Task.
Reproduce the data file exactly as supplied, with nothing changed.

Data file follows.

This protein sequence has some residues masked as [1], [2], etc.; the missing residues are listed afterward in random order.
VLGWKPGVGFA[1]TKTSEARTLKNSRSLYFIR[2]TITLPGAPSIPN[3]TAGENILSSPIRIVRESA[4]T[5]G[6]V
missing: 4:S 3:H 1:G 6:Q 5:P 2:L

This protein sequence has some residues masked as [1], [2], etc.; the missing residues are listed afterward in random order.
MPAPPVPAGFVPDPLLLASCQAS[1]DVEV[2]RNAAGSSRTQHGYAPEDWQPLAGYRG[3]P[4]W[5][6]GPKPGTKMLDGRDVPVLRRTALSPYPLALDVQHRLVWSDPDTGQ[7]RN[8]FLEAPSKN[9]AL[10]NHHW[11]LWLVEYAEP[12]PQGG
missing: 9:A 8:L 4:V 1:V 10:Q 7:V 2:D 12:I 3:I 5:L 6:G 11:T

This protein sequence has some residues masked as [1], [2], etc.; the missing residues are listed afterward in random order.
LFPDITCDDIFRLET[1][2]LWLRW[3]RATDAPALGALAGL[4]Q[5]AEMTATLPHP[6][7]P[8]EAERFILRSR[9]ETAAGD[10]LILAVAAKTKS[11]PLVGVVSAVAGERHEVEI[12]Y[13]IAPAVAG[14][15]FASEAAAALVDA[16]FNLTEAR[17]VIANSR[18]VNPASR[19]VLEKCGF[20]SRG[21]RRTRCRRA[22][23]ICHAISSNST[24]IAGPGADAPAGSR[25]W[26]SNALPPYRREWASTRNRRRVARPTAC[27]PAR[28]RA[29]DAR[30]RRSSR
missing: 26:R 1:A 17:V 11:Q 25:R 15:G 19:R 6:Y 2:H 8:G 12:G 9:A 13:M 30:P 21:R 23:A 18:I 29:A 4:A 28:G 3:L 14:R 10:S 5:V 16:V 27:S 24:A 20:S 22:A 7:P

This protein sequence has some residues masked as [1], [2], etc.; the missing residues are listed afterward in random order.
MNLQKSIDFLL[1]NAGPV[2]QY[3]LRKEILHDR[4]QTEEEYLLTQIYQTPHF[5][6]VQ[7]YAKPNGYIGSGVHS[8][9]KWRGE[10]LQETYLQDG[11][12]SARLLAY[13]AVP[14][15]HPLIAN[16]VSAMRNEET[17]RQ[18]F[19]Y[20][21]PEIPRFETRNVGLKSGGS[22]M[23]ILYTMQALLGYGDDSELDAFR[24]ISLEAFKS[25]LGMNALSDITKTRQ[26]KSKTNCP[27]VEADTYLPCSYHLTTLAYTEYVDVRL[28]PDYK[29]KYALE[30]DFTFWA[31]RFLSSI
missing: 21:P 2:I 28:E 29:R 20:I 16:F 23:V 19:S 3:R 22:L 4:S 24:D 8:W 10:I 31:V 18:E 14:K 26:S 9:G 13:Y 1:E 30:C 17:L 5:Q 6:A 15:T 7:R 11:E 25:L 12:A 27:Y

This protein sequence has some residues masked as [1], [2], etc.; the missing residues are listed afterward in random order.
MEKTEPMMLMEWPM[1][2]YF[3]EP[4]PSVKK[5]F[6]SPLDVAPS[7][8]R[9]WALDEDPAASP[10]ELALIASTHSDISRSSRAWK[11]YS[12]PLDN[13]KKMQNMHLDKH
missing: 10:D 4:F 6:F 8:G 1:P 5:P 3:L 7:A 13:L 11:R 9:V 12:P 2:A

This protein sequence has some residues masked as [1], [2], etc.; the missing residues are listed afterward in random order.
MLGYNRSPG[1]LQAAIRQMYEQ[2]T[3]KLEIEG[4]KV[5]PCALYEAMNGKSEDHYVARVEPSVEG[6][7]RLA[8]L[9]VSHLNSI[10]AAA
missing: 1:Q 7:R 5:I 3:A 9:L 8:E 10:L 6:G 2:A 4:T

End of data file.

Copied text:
This protein sequence has some residues masked as [1], [2], etc.; the missing residues are listed afterward in random order.
VLGWKPGVGFA[1]TKTSEARTLKNSRSLYFIR[2]TITLPGAPSIPN[3]TAGENILSSPIRIVRESA[4]T[5]G[6]V
missing: 4:S 3:H 1:G 6:Q 5:P 2:L

This protein sequence has some residues masked as [1], [2], etc.; the missing residues are listed afterward in random order.
MPAPPVPAGFVPDPLLLASCQAS[1]DVEV[2]RNAAGSSRTQHGYAPEDWQPLAGYRG[3]P[4]W[5][6]GPKPGTKMLDGRDVPVLRRTALSPYPLALDVQHRLVWSDPDTGQ[7]RN[8]FLEAPSKN[9]AL[10]NHHW[11]LWLVEYAEP[12]PQGG
missing: 9:A 8:L 4:V 1:V 10:Q 7:V 2:D 12:I 3:I 5:L 6:G 11:T

This protein sequence has some residues masked as [1], [2], etc.; the missing residues are listed afterward in random order.
LFPDITCDDIFRLET[1][2]LWLRW[3]RATDAPALGALAGL[4]Q[5]AEMTATLPHP[6][7]P[8]EAERFILRSR[9]ETAAGD[10]LILAVAAKTKS[11]PLVGVVSAVAGERHEVEI[12]Y[13]IAPAVAG[14][15]FASEAAAALVDA[16]FNLTEAR[17]VIANSR[18]VNPASR[19]VLEKCGF[20]SRG[21]RRTRCRRA[22][23]ICHAISSNST[24]IAGPGADAPAGSR[25]W[26]SNALPPYRREWASTRNRRRVARPTAC[27]PAR[28]RA[29]DAR[30]RRSSR
missing: 26:R 1:A 17:V 11:Q 25:R 15:G 19:R 6:Y 2:H 8:G 12:G 9:A 13:M 30:P 21:R 23:A 18:I 29:A 4:A 28:G 3:L 14:R 10:S 5:V 16:V 27:S 24:A 20:S 22:A 7:P

This protein sequence has some residues masked as [1], [2], etc.; the missing residues are listed afterward in random order.
MNLQKSIDFLL[1]NAGPV[2]QY[3]LRKEILHDR[4]QTEEEYLLTQIYQTPHF[5][6]VQ[7]YAKPNGYIGSGVHS[8][9]KWRGE[10]LQETYLQDG[11][12]SARLLAY[13]AVP[14][15]HPLIAN[16]VSAMRNEET[17]RQ[18]F[19]Y[20][21]PEIPRFETRNVGLKSGGS[22]M[23]ILYTMQALLGYGDDSELDAFR[24]ISLEAFKS[25]LGMNALSDITKTRQ[26]KSKTNCP[27]VEADTYLPCSYHLTTLAYTEYVDVRL[28]PDYK[29]KYALE[30]DFTFWA[31]RFLSSI
missing: 21:P 2:I 28:E 29:R 20:I 16:F 23:V 19:S 3:R 22:L 4:S 24:D 8:W 10:I 31:V 18:E 14:K 26:S 9:G 13:Y 1:E 30:C 17:L 5:Q 6:A 15:T 7:R 11:E 25:L 12:A 27:Y

This protein sequence has some residues masked as [1], [2], etc.; the missing residues are listed afterward in random order.
MEKTEPMMLMEWPM[1][2]YF[3]EP[4]PSVKK[5]F[6]SPLDVAPS[7][8]R[9]WALDEDPAASP[10]ELALIASTHSDISRSSRAWK[11]YS[12]PLDN[13]KKMQNMHLDKH
missing: 10:D 4:F 6:F 8:G 1:P 5:P 3:L 7:A 13:L 11:R 9:V 12:P 2:A

This protein sequence has some residues masked as [1], [2], etc.; the missing residues are listed afterward in random order.
MLGYNRSPG[1]LQAAIRQMYEQ[2]T[3]KLEIEG[4]KV[5]PCALYEAMNGKSEDHYVARVEPSVEG[6][7]RLA[8]L[9]VSHLNSI[10]AAA
missing: 1:Q 7:R 5:I 3:A 9:L 8:E 10:L 6:G 2:A 4:T